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Plain English - Friday 8 March 2002

Plain English - Friday 8 March 2002

A weekly update from Bill English, National Party

Leader. Friday 8 March 2002

National's enrolment policy

Our oldest child is in year 10 this year (4th form), so that's almost 10 years standing in the queues at parent-teacher evenings and talking to the parents on the sideline. At last count it will be a good 16 more years before my family is finished with schools. That's a powerful motivator for good standards in education. I see Labour heading purposefully down the wrong track - returning control of our schools to the bureaucrats and holding back the inspiring teachers and schools. That's what is behind our position this week to abolish Labour's school zoning policy. We don't want to go back to open slather. Parental choice is one way of raising standards and we'll announce more during the year. Our proposals are moderate and based on 1998 legislation that worked. 350 schools in all deciles are affected by zoning.

Who sets the pace?

Under Labour's current rules for school property, a school whose roll is growing can't get a new classroom until all the classrooms in surrounding schools are filled. So the school with the least community support sets the pace. This encapsulates the current philosophy. What did Helen Clark mean when she told the country that the Government valued talent?

Kyoto Part Two

Ratifying the Kyoto Protocol is a big issue for our national interests and our economic prospects. The Prime Minister has been insistent on signing up early, but is beginning to look uncomfortable as other nations start to have second thoughts as well. She should be putting New Zealand's interests first.

Australian Prime Minister John Howard and Commonwealth Secretary-General Don McKinnon both agree that Kyoto is ineffective without the US also signing up. Several countries are now looking seriously at the alternative proposal announced by President Bush recently. Everyone wants to protect against the dangers of global warming, but the question is whether the Kyoto approach is the best way to do it.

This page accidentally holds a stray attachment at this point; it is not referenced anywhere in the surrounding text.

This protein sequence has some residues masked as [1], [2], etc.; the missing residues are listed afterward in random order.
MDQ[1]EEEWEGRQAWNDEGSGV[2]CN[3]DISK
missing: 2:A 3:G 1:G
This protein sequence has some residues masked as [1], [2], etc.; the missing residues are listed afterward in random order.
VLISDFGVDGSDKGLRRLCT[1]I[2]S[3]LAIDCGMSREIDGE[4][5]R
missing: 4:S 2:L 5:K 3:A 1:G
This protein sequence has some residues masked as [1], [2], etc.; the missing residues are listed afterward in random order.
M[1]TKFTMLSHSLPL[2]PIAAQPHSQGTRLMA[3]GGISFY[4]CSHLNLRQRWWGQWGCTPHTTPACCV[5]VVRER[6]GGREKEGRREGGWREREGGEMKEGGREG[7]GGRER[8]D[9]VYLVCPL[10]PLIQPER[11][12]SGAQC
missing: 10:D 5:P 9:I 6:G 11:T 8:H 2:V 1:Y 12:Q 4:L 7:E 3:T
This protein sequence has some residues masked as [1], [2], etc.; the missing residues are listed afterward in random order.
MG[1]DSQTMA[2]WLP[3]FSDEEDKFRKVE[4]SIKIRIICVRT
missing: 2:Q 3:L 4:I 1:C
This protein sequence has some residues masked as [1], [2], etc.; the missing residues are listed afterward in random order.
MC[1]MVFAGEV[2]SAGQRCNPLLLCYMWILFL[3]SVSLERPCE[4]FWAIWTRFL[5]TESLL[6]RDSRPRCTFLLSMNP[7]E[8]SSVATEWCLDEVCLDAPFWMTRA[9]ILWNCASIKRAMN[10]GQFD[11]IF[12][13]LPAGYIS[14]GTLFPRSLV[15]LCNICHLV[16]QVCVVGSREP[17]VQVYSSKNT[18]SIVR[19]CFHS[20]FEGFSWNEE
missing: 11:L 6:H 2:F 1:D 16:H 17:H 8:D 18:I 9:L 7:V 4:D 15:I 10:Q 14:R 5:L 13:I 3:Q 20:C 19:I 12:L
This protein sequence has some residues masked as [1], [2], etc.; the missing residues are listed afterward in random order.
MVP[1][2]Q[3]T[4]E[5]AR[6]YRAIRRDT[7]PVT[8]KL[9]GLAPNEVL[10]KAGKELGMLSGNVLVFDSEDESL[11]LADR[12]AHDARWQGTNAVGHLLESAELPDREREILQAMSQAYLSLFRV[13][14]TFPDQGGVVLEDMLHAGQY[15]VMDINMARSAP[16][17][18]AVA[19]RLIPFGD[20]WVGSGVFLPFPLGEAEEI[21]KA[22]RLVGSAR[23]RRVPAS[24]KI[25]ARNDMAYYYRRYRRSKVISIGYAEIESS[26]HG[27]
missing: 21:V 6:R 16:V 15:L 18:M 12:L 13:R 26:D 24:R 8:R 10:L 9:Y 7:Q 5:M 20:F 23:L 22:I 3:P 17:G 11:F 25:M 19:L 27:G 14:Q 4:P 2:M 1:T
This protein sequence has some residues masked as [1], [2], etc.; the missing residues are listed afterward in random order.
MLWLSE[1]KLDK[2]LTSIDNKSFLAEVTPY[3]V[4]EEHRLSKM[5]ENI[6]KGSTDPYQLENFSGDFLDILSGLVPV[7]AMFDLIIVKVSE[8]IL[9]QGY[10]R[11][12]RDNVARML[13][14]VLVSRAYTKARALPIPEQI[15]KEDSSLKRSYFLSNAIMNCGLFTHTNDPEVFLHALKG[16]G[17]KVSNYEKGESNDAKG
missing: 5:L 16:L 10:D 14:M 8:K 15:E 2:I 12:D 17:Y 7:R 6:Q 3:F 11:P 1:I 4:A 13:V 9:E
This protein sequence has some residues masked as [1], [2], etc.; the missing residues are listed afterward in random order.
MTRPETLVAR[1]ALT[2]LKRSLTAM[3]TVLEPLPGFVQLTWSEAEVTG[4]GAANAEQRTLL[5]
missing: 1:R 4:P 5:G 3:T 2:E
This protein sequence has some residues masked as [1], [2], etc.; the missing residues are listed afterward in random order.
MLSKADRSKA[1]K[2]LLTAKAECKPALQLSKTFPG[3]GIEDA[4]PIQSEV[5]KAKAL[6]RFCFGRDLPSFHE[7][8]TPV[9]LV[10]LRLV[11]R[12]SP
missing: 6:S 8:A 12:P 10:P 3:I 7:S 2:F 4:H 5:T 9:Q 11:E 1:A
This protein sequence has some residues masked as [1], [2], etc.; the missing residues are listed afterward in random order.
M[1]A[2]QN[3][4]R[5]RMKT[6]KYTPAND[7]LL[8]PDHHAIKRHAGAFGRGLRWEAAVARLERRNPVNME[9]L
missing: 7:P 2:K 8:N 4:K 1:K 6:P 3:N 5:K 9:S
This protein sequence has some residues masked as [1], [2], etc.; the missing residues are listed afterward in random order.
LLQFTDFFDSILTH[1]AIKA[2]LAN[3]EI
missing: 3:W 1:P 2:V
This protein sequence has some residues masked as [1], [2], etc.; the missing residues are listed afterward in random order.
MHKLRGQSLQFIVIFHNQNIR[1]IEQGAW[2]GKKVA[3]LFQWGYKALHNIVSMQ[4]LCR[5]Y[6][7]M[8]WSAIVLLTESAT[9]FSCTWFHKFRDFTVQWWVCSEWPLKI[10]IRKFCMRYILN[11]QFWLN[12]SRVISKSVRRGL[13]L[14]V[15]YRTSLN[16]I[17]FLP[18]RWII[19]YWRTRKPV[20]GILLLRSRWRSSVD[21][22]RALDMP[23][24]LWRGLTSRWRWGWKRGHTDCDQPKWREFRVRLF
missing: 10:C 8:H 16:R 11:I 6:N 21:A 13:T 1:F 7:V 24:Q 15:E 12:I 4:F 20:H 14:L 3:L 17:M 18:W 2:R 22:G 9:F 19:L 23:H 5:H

Government has just $24 million left

The Government has accidentally released papers showing that they have just $24 million left for election year spending in a range of areas. It is a minute figure, which shows how tight things really are for Finance Minister Michael Cullen.

The Cullen Super Scheme, which requires $2 billion to be invested overseas every year, is really starting to bite. It helps explain why the Government has to put up the petrol tax, and why they are slowing down the Treaty settlement process, why they can't settle the teachers strike or pay for our hospitals. The petrol tax will collect over $150m per year and Transfund have said they can't spend what they have now, and that they won't be able to spend all the petrol tax. So why did we need it? Because the serious money goes on favoured groups and Labour and the Greens won't fix the Resource Management Act to get things done.

Teachers on strike

I have spoken to teachers across the country over the last week and they are resolute for a bitter struggle with Labour. The teachers' unions campaigned for Labour before the election, and their high expectations have not been met. I have some sympathy with the teachers. Creeping bureaucracy is turning them into box-tickers rather than inspiring educators. On the other hand, their unions have fought to maintain an industrial structure that simply isn't attractive to smart young people. Out of this strife I hope we get an opportunity for a soul-searching debate on where teaching is headed.

Helen Clark seems uninterested in these issues, but they really matter to people. It raises the question of where her priorities lie.

A victory for National on aquaculture
When Maori want to take commercial opportunities to help their own people, I say let's get right behind it. Labour says let's stop them in their tracks. That's why National has put a big effort into rolling back the moratorium on aquaculture. It sounds peripheral, but the select committee heard evidence that it's a $200m opportunity to bring employment to people who have few other options. Today, Government MPs on a select committee made concessions to National's position and watered down the moratorium. That's a victory for commonsense, a defeat for Labour's lack of any affinity for enterprise, but much still remains to be done. This is why more Maori are questioning Labour's cash for votes approach to their issues. We are getting a good hearing with our message that the way ahead is enterprise, not welfare, business not bureaucracy.


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